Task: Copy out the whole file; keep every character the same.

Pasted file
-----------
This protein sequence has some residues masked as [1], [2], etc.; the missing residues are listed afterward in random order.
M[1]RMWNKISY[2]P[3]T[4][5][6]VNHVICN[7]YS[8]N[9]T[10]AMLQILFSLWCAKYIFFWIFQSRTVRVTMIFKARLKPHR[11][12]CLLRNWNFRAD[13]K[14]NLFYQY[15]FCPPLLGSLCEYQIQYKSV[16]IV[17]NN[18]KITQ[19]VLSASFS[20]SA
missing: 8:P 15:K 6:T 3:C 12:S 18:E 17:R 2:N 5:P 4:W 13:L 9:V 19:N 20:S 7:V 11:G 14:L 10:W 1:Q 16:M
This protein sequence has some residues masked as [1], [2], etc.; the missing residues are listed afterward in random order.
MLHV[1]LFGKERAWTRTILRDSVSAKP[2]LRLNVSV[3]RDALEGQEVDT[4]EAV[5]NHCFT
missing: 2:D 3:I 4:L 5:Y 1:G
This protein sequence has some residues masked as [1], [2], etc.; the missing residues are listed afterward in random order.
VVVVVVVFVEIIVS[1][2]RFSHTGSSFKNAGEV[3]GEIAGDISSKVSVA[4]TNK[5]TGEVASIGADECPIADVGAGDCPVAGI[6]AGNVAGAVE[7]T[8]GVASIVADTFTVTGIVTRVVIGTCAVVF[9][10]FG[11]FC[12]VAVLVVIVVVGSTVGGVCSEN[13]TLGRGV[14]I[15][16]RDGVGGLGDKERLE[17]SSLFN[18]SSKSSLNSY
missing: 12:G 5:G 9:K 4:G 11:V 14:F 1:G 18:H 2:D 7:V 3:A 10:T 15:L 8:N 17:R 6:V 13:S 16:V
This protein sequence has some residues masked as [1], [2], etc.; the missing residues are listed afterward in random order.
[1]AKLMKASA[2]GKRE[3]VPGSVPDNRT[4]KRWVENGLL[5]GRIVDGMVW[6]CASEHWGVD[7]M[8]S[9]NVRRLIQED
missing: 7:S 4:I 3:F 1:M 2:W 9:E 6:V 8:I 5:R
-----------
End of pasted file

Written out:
This protein sequence has some residues masked as [1], [2], etc.; the missing residues are listed afterward in random order.
M[1]RMWNKISY[2]P[3]T[4][5][6]VNHVICN[7]YS[8]N[9]T[10]AMLQILFSLWCAKYIFFWIFQSRTVRVTMIFKARLKPHR[11][12]CLLRNWNFRAD[13]K[14]NLFYQY[15]FCPPLLGSLCEYQIQYKSV[16]IV[17]NN[18]KITQ[19]VLSASFS[20]SA
missing: 8:P 15:K 6:T 3:C 12:S 18:E 17:R 2:N 5:P 4:W 13:L 9:V 19:N 20:S 7:V 11:G 14:L 10:W 1:Q 16:M
This protein sequence has some residues masked as [1], [2], etc.; the missing residues are listed afterward in random order.
MLHV[1]LFGKERAWTRTILRDSVSAKP[2]LRLNVSV[3]RDALEGQEVDT[4]EAV[5]NHCFT
missing: 2:D 3:I 4:L 5:Y 1:G
This protein sequence has some residues masked as [1], [2], etc.; the missing residues are listed afterward in random order.
VVVVVVVFVEIIVS[1][2]RFSHTGSSFKNAGEV[3]GEIAGDISSKVSVA[4]TNK[5]TGEVASIGADECPIADVGAGDCPVAGI[6]AGNVAGAVE[7]T[8]GVASIVADTFTVTGIVTRVVIGTCAVVF[9][10]FG[11]FC[12]VAVLVVIVVVGSTVGGVCSEN[13]TLGRGV[14]I[15][16]RDGVGGLGDKERLE[17]SSLFN[18]SSKSSLNSY
missing: 12:G 5:G 9:K 4:G 11:V 14:F 1:G 18:H 2:D 7:V 3:A 10:T 15:L 8:N 17:R 6:V 13:S 16:V
This protein sequence has some residues masked as [1], [2], etc.; the missing residues are listed afterward in random order.
[1]AKLMKASA[2]GKRE[3]VPGSVPDNRT[4]KRWVENGLL[5]GRIVDGMVW[6]CASEHWGVD[7]M[8]S[9]NVRRLIQED
missing: 7:S 4:I 3:F 1:M 2:W 9:E 6:V 8:I 5:R